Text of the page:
Assignment 1 : A Portrait

People and Place : Part One

 Assignment 1 : A portrait

I remember at the beginning of People & Place writing that I didn’t feel that portraits were ‘me’.  I’m still not sure about this but do now feel somewhat more confident.  I enjoyed the whole process of reviewing and selecting images.  In the previous post I wrote that I had selected 16 out of an initial selection of 34,

I had had hopes of the other horse shots but decided they weren’t good enough for ‘portrait’.  A dark horse in sunlight creates exposure problems, plus, as Matt was preoccupied with the horse, you couldn’t see his face.

Choice of final selection were:-

16 contacts to choose from

From these I chose numbers 1, 10, 15, 22, 30, 31 and 34(when I emailed the contact sheet to Matt his preference was 1, 7, 10, 11, 15, 21 and 29 whereas my husband’s preference was 2, 6, 7, 11, 17, 21, 25, which just goes to show!).

7 Portrait images

(Original number from 34 initially selected also given in brackets)

No. 1 (1)

f/8:  1/20:  ISO 1600: 32 mm zoom @ distance 5.2mm

A full length portrait of Matt at 11am in an environment he loves – with two of his horses, in the stable on a very bright and sunny day. It was gloomy inside despite the light streaming through the windows so I compromised with the exposure, using centre-weighted average,  and did adjustments in PS and with Nik software. I didn’t want to use flash as I didn’t want to spook the horses. The black horse is Ties and Matt is training him in dressage using the Spanish method. Ties is very large (Matt is around 6’2” so you can see the scale) and, to be honest, I didn’t want to get too near to him even though he’s quite friendly. The other horse is Goliath.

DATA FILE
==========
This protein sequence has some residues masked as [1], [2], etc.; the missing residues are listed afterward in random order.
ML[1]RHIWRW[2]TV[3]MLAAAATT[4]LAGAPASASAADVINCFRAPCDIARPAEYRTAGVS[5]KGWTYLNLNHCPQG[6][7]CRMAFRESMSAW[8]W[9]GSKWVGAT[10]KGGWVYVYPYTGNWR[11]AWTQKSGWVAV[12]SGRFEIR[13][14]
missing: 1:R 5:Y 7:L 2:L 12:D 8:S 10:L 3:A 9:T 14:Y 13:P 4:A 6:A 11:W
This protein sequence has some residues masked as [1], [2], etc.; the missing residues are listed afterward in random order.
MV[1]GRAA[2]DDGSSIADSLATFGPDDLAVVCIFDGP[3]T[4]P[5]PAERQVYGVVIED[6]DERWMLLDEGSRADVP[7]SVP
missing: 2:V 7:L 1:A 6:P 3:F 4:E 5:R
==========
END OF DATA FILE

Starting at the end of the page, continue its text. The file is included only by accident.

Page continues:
No. 2 (10)

f/5: 1/125 : ISO 200: 53mm zoom @ 5.4m

A torso shot on the Common on a bright day towards mid-afternoon. It was shady in the wooded area and  I metered centre-weighted average. I wanted the dof to be sufficient so that he didn’t disappear into the trees. He is looking at me rather quizzically with his head angled slightly to the side.

No. 3 (15)

f5.6 : 1/40 : ISO 200 61mm zoom at 2.6m.

I metered using centre-weighted average again. Smiling this time with direct eye gaze, although slightly sideways in posture. There is some shadow on his face from his cap brim and I did use ‘dodge’ to lighten this in PS. I could have used flash but chose not too.

No. 4 (22)


f/10 : 1/200 : ISO 400 : 78mm zoom @ 2.4m

I wanted to try a more somber, contemplative shot where it was darker in the trees. I used in-camera flash to brighten his face slightly, which did produce some shine.  Well – it is a little more broody which isn’t that easy with Matt because he has an open face, is generally cheerful and smiles a lot.

No. 5 (30)

Using fixed f/8 Holga lens on Canon 500D. ISO 400: 1/13.

I was keen to try my Holga lens for portraiture and took several photographs. Here he is seated in the conservatory, looking at his ipad (after another horse to buy). I’ve learned from experience that the light needs to be coming from behind the camera and I spot-metered on his face for the exposure. This could have been better on a tripod but he kept moving around from chair to chair due to the amount of light and sitting so that the window frame appeared straight out of his head. I therefore had to catch him at the right moment, without trying his patience too much.